Studying anthropology at Maynooth University (MU) was quite a wonderful experience for me. I am grateful to the MU’s John and Pat Hume Scholarship that supported my doctoral studies. I finished my PhD in 2019 under Dr. Chandana Mathur’s supervision. Before enrolling at MU, I finished my Bachelor of Social Science (BSS) and Master of Social Science (MSS) in anthropology in 2005 and 2006, respectively, at Jahangirnagar University, Bangladesh. The MU’s academic as well as natural environment gave me energy while I was in Maynooth, a beautiful multicultural town. As an international student, I enjoyed services provided by the Anthropology Office, the Graduate Studies Office and the International Office. The staffs are absolutely skilful and helpful. My first-year course works with postgraduate students were amazing as I could share my ideas with other students who were from different countries including France, Germany, Spain, the United States, and Portugal. Moreover, it was an amazing opportunity to meet scholars of other social science disciplines in Ethnography Winter School, regularly arranged by the anthropology department.
My PhD research has examined how disaster-induced vulnerabilities are linked with social structures in the context of chars (uncertain river islands). For example, land disputes, land grabbing, and corruption in regard to these issues are lived through the practices of multiple actors, such as peasants, landlords, and functionaries in the land administration in rural Bangladesh. I have been focusing on disaster vulnerability and environmental changes from the perspectives of political ecology. My research interests include political ecology, environmental changes, vulnerability, poverty, development, rural livelihoods, and informal economy. I have been working as Assistant Professor of anthropology at the University of Rajshahi, Bangladesh, and teaching courses including Critical Theories in Anthropology, Economic Anthropology, and Anthropology of Disasters.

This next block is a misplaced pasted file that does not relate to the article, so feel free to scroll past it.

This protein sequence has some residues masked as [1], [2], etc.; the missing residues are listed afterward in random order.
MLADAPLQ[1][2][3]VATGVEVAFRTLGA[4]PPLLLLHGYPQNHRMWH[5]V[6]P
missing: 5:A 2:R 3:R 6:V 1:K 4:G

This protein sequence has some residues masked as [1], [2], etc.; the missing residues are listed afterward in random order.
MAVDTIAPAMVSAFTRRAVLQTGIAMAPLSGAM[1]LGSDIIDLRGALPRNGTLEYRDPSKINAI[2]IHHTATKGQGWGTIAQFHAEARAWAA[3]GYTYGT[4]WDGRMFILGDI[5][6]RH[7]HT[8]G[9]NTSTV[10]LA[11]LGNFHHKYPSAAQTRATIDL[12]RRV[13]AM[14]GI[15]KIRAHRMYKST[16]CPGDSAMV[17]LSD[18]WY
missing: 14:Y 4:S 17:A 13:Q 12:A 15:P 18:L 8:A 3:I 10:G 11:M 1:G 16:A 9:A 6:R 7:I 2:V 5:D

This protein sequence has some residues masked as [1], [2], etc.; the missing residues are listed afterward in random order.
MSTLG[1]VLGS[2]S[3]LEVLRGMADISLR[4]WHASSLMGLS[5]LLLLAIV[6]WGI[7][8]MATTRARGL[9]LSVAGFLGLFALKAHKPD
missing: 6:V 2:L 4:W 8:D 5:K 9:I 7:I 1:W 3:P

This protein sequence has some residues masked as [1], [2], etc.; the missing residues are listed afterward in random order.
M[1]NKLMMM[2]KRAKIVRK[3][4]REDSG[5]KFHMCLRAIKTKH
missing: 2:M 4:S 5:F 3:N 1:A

My interest in Anthropology began long before I was aware that such an academic discipline existed. Growing up in the Aran Islands, I was afforded an early glimpse into perceptions, preconceptions and constructed images that relate to language, people and place. From reading or viewing the much-studied works relating to the islands, including Haddon and Browne, Synge and Flaherty, to observing the contemporary ‘tourist gaze’ that frames my homeplace and fellow islanders, the Aran Islands offered a wonderful field site for a budding anthropologist to conduct pre-vocational training. This early immersion into cultural self-awareness, coupled with a love for travel and a keen regard for the Irish language, eventually led to a decision to study Anthropology and Modern Irish at Maynooth University.
I completed my BA in Nua-Ghaeilge and Anthropology in 2003 and graduated with an interdepartmental PhD in both subjects in 2016. My Doctoral thesis involved transcribing, editing and analysing an unpublished collection of folklore from Árainn, collected by Robin Flower in the early 1930s. A detailed linguistic analysis highlighted the morphological, phonological, semantic and syntactic elements of the Irish spoken by Aran Island storyteller Darach Ó Direáin and offered a bridge between earlier linguistic analyses and current studies of the dialect. The anthropological analysis followed a processual or discourse-centered approach to folklore texts and investigated how multi-faceted voices and socio-historical discourses inform the construction of bounded and structured texts.